Using Google Adwords ROAS bidding

Using Google Adwords ROAS bidding

At we like Adwords' ROAS (Return on Ad Spend) bidding method as we believe it provides the best way to obtain the highest return on investment on Adwords spend.

Here is how we configure our Adwords campaigns to maximise return on spend.


First we need to decide how to track conversions for our Adwords campaigns. The conversion funnel for our website is as follows: virtual account opening -> real account opening -> deposit funds -> trading.

However there will be a drop-off at every step of the funnel: only a percentage of virtual accounts will upgrade to a real account, only a percentage of real accounts will make a deposit, and deposits will take time to be traded fully.

Choosing the right conversion metric hence requires a number of judgment calls. If we track only new virtual accounts and/or new real accounts, we run the risk that Adwords will optimise to users who open accounts but never deposit. If we track only deposits or trading activity, we run the risk that the number of conversions will be too low for Adwords to properly optimise the campaigns.

Hence, we need a balance between these two extremes. We therefore decided to track new virtual accounts, new real accounts, and deposits - assigning to each conversion a dollar value determining by making an educated guess about the expected value of such a conversion to the business.

  • For deposits, we assign a value proportional to the deposit value.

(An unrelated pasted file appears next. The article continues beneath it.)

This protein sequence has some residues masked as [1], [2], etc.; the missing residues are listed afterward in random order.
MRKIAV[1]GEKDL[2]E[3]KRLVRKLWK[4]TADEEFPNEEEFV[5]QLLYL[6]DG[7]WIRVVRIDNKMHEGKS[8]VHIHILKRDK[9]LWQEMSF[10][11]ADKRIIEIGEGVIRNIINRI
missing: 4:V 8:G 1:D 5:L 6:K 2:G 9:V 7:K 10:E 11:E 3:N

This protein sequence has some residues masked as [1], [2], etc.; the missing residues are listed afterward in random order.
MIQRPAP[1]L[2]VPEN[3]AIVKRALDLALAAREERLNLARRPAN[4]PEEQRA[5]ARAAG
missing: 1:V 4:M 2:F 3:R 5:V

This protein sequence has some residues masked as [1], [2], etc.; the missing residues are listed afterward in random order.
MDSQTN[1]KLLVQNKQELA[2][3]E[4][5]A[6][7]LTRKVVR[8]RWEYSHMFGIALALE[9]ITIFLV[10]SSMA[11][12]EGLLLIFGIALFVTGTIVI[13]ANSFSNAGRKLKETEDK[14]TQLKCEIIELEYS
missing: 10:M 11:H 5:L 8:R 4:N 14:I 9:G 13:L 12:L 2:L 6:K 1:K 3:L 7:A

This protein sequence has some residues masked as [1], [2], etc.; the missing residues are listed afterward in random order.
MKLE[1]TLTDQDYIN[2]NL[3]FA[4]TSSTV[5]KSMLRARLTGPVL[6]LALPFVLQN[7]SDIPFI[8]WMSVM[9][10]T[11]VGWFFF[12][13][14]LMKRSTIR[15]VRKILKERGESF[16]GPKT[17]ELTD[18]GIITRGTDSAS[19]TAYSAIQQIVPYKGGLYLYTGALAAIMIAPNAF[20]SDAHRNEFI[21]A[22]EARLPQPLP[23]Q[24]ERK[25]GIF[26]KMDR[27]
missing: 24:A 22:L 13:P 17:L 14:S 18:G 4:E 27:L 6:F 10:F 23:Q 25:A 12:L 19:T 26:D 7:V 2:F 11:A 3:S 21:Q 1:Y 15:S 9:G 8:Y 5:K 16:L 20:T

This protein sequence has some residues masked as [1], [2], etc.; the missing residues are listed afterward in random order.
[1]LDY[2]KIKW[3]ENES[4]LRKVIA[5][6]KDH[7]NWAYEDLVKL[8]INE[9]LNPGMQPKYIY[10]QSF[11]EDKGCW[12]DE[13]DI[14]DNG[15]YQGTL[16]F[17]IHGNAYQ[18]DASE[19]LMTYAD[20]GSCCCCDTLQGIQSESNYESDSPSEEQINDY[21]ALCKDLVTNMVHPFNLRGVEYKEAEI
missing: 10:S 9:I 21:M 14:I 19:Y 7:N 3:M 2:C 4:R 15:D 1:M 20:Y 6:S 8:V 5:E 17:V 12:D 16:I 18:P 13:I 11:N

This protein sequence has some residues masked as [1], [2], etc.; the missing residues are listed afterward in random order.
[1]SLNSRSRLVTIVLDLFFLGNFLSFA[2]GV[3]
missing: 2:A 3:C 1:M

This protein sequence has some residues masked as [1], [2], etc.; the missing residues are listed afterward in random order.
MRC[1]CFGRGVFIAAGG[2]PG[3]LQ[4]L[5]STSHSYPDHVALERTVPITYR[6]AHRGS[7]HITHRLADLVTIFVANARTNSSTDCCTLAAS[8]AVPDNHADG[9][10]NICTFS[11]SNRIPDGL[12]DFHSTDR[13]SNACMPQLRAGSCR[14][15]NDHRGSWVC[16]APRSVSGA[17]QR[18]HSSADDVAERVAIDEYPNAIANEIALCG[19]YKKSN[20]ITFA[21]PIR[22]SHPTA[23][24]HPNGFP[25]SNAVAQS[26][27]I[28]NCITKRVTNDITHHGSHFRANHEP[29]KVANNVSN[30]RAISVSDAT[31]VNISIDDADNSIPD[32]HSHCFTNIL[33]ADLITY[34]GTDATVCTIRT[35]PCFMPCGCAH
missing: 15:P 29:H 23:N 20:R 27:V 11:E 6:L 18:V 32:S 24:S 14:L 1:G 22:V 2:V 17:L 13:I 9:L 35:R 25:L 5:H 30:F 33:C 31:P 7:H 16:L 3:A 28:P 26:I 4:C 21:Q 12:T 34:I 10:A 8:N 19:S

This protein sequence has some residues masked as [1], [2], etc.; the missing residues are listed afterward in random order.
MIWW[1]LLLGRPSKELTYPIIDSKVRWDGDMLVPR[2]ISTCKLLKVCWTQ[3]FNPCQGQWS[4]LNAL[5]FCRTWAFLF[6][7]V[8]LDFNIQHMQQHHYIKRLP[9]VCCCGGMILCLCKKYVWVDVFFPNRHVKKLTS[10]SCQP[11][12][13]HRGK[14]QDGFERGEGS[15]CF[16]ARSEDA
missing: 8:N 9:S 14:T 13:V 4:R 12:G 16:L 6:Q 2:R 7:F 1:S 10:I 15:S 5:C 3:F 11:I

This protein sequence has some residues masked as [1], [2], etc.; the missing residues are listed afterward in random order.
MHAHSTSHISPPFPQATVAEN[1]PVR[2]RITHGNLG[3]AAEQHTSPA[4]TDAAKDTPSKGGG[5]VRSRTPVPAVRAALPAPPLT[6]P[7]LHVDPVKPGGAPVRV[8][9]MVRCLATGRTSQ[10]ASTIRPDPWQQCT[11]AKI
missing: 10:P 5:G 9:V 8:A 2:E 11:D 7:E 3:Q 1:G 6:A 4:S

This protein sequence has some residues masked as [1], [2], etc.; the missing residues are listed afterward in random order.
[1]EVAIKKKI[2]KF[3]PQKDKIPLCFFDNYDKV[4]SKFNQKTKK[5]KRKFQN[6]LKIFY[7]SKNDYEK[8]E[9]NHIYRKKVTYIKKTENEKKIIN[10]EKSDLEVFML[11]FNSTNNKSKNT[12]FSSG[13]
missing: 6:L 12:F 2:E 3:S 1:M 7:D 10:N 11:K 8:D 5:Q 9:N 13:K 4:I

• For new real accounts, we assign a value which is a percentage of the CLV (client lifetime value) for clients based in each particular country (this is because CLVs vary considerably by country).
  • For new virtual accounts, we assign a percentage of the value assigned to new real accounts.

Overall, we calibrate the figures so that over time aggregate conversion values from new accounts are roughly equivalent (or a slightly bit higher) to aggregate conversion values from deposits. The ratio between these aggregates needs to be set by looking at the number of conversions of each type and making a judgment call accordingly.


Ultimately, our goal is to maximize ROI (return on investment), i.e. the ratio between aggregate conversion values and amounts spent.

The ROI we can hope to achieve is going to decrease as a function of amount spent. Indeed, if we spend very little, then Adwords will be able to pick the 'low hanging fruit' and achieve a high ROI. If we spend a lot, Adwords will be struggling to bid profitably and ROI will drop.

Therefore the goal will be to maximize ROI for a given level of spend.

Bidding strategies

Adwords provides a number of different bidding strategies: CPC, CPM, CPA, maximize clicks, In theory, ROAS. ROAS (return on ad spend) is exactly what we are looking for, as it seeks to maximize the ROI of the campaigns. According to Google's description, ROAS "adjusts bids using real-time signals like device, browser, location, time of day, etc."

However experienced Adwords professionals can be wary of adopting automated ROAS bidding because it strips them of all control over the campaigns. Of the very numerous controls that Adwords provides over campaigns, only 3 remain with ROAS: setting a maximum cost per click (which Google does not recommend for ROAS), setting the device bid adjustment to -100% for mobile devices, and setting the Target ROAS. Everything else is on autopilot!